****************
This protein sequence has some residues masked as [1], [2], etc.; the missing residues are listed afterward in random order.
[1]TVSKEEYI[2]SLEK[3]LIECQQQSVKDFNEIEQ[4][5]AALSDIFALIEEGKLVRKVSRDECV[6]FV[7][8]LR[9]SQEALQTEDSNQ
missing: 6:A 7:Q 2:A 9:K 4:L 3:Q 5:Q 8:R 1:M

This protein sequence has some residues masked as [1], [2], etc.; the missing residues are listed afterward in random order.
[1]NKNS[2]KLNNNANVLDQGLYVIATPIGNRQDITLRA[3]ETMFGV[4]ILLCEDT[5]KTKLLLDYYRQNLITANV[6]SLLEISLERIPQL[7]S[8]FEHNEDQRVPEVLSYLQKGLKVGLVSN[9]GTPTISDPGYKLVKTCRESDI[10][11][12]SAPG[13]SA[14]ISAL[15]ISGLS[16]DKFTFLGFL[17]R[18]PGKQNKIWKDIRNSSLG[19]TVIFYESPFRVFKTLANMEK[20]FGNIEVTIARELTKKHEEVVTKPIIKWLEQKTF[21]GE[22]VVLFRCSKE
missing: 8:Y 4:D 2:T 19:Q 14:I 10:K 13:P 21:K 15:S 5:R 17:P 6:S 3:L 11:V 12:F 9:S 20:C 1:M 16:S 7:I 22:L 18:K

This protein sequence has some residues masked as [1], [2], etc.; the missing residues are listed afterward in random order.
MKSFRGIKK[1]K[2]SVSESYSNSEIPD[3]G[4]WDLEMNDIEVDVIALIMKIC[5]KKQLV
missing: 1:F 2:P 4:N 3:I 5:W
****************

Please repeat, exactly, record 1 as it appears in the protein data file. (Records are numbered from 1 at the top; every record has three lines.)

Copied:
This protein sequence has some residues masked as [1], [2], etc.; the missing residues are listed afterward in random order.
[1]TVSKEEYI[2]SLEK[3]LIECQQQSVKDFNEIEQ[4][5]AALSDIFALIEEGKLVRKVSRDECV[6]FV[7][8]LR[9]SQEALQTEDSNQ
missing: 6:A 7:Q 2:A 9:K 4:L 3:Q 5:Q 8:R 1:M